Do you remember watching that NBC show with Chris Hansen? If you don’t, here’s what the premise was. A group of online pedophilia fighting adults called Perverted Justice would go on online chat rooms and pretend to be 13-14 year old girls. They’d wait for an older man to approach them and set up a real, offline meeting. And when the predator would show up and make his cruel intensions clear, they’d let him know he’s on television and arrest him.
If anything, the show taught people just how important it is for parents to be more aware of their children’s online communications. Children may not realize they full scope of the danger they put themselves into, and you need to be the guide.
Predators are Never Far
The show proved how easy it was for a predator to gain access to your child at home. Pedophiles made the 2-hour drive if they had to if they knew that the child was home alone. They see the smallest chance for exploitation and they grasp at it. Since the show has been on the air, kids have started to use their own handheld devices. Which means a predator is never more than a tap of the finger away.
As if the show wasn’t enough to convince you just how perverted and accessible these predators are, the Dutch group, Terres des Hommes, developed a realistic looking avatar of a 10 year old child named Sweetie with the attention of unmasking predators.
Sweetie, the 10 year old avatar. Source: Daily Tech
So far, they’ve caught over 1000 pedophiles. Handlers of the avatar say that they have lost sleep after interacting with people that approach Sweetie. If their sick perversions were enough to disturb adults, just imagine how much damage they’d cause to your child’s mind. And this is only through a computer screen.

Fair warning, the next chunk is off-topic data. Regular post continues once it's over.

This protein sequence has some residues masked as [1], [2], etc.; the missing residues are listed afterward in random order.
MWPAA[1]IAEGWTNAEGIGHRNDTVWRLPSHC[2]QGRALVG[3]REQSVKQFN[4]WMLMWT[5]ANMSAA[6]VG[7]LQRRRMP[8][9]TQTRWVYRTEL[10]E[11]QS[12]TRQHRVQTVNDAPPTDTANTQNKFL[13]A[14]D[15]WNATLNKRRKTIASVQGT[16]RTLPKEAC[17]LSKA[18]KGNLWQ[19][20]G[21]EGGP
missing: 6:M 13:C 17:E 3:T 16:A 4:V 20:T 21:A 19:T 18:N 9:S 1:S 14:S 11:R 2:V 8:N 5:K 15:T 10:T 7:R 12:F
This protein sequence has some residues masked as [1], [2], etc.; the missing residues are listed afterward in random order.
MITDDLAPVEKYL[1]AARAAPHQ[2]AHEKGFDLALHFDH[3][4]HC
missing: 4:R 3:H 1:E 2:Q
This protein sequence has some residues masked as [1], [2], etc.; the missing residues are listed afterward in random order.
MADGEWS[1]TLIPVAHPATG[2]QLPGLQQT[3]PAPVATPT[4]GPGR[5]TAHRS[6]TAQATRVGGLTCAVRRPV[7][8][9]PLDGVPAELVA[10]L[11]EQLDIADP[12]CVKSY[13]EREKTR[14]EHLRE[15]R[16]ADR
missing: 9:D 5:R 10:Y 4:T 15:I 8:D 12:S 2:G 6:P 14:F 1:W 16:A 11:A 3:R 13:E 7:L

This is the reason why I encourage parents to get more active in their children’s digital lives. Go through their phones, see who they are communicating with. Look at the downloaded content. Check their stored multimedia files for inappropriate selfies or explicit videos. And definitely go through their chats to see what they are talking about. Kids have the tendency to overshare. They’re not going to realize that when someone over the internet asks for their address, they’re doing so for dreadful reasons.
Here’s what Lambert Child Safety found about online predators.
First of all, what you need to do is place a parental monitoring app on your child’s phone. This will give you complete remote access to their phones, so you’d be able to look through its contents from your laptop.
Second, read all their WhatsApp, Viber and iMessage chats. Look at the contact list so you know who they are talking to. Go through the chats carefully to see what they are talking about.
Third, look at their internet browsing history. Look at the websites they visit, and go through them with a fine tooth comb. Are they forums? Gaming websites? Social media? What people do they interact with here?
Once you’ve properly been through your child’s phone and pointed out suspicious, or potentially dangerous content, talk to your kids. Educate them on what they should or should not be talking about on the internet with strangers.
Here are a few things you should tell them.
- Don’t chat with random strangers about yourself
- Never give away email, phone number, address to an online stranger
- Sometimes predators will pretend to be younger
- Never exchange personal photos with a stranger
- Never appear on webcam for a stranger
- Never attempt to meet a stranger offline
- Never offer a favor to a stranger in exchange for gifts
- Never have private conversations with random strangers
- Inform a parent if something online seems suspicious
Your parenting app will help you monitor every digital interaction your kid makes. So if you happen to find a potential predator, report them immediately. And remember, as long as you’re monitoring your child’s smartphone and internet usage closely, they’ll be fine.